Everyday Use

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Note: all page and citation info for the quotes below refers to the Harcourt edition of Everyday Use published in 2001.
Everyday Use Quotes

Who ever knew a Johnson with a quick tongue? Who can even imagine me looking a strange white man in the eye? It seems to me I have talked to them always with one foot raised in flight, with my head turned in whichever way is farthest from them. Dee, though. She would always look anyone in the eye.

Related Characters: Mama (speaker), Dee
Related Symbols: Eye contact / Vision / Gaze
Page Number: 49
Explanation and Analysis:

Mama, having just imagined a happy, televised reconciliation between herself and Dee, here dismisses her own hopeful vision. Mama’s internalized racism and lack of self-confidence prevent her from making up with her daughter, or becoming someone she thinks her daughter might like or admire. When Mama asks, “who ever knew a Johnson with a quick tongue?” she implies that something about her nature (rather than, say, her lack of education) prevents her from being witty. Likewise, Mama’s fear of white people can be seen in how she talks to white people always with “one foot raised in flight.”

Walker uses eye contact to show the intensity of the racial power dynamics at play in the story. Mama does not believe anyone could even “imagine” her looking a white man in the eye, showing that her sense of race and the limitations it imposes cannot even be transcended by the powers of imagination. Even in her wildest dreams, or the wildest dreams of others, Mama cannot look a strange white man in the eye. Mama’s sense of race as a limiting factor in her own life is so deeply rooted that it ruins even her fantasies, and prevents her from a real life reconciliation with Dee.


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How long ago was it the house burned? Ten, twelve years? Sometimes I can still hear the flames and feel Maggie’s arms sticking to me, her hair smoking and her dress falling off her in little black papery flakes. Her eyes seemed stretched open, blazed open by the flames reflected in them. And Dee…Why don’t you dance around the ashes? I’d wanted to ask her. She had hated that house so much.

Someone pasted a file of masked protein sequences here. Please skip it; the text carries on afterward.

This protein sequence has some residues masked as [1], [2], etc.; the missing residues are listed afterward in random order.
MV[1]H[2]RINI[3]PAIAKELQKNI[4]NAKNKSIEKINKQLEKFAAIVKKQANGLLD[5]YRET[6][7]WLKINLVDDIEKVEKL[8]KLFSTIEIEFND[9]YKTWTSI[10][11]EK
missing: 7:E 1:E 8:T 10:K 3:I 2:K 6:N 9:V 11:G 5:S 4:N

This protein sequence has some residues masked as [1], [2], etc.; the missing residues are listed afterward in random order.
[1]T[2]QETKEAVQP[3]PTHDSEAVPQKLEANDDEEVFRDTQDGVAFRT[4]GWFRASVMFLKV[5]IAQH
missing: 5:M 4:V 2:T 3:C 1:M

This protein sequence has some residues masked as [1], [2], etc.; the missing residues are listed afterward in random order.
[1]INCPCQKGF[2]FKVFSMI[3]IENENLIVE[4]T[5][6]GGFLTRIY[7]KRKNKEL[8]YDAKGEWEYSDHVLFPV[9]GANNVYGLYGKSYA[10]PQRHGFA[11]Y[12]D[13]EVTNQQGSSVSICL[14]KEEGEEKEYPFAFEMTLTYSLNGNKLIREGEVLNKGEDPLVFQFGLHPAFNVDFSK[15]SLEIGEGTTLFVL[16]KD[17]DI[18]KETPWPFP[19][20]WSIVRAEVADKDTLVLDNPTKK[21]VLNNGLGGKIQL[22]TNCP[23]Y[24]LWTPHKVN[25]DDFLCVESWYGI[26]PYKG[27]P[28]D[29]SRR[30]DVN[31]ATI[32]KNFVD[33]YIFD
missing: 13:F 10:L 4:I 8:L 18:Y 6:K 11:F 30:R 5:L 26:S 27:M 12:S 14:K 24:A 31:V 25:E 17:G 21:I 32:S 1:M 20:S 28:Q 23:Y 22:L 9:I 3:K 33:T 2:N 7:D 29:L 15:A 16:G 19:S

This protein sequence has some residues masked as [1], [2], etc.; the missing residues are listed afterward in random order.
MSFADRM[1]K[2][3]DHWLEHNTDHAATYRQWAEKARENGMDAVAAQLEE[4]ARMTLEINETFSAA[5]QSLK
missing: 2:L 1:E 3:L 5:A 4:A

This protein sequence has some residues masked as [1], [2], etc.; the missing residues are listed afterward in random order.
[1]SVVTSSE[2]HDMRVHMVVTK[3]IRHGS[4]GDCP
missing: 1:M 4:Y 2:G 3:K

Related Characters: Mama (speaker), Dee , Maggie
Related Symbols: The House, Eye contact / Vision / Gaze
Page Number: 49-50
Explanation and Analysis:

Mama, who is reminiscing before Dee arrives for her visit, describes the terrible house fire that burnt down their ancestral home several years ago. The memory of the fire, which Mama brings up several times throughout the story, clearly still terrorizes the family. Mama still “hears” the flames, experiencing a kind of synesthesia (a phenomenon where one’s senses become muddled).

Notably, many of the material things from which Dee derives her sense of self (hair, clothing) were lost to Maggie in that fire, perhaps accounting for Maggie’s apathy toward these modes of self-expression. Maggie’s eyes reflect the flames as she burns, showing how her gaze, which for Dee is a form of resistance, is undermined by the memory of the fire. Mama and Maggie’s skepticism towards Dee’s attitude that objects should be preserved might also come, in part, from the fire, where their great material loss was arbitrary and unrelated to whether they used their possessions or not.

Mama’s resentment towards Dee becomes evident as she bitterly suggests that Dee, who hated the house, would have liked to “dance around the ashes.” Mama shows how the house, while beloved and the center of the family’s heritage, is also the site of trauma—both the physical trauma of the fire and the emotional trauma of Dee’s hatred for it.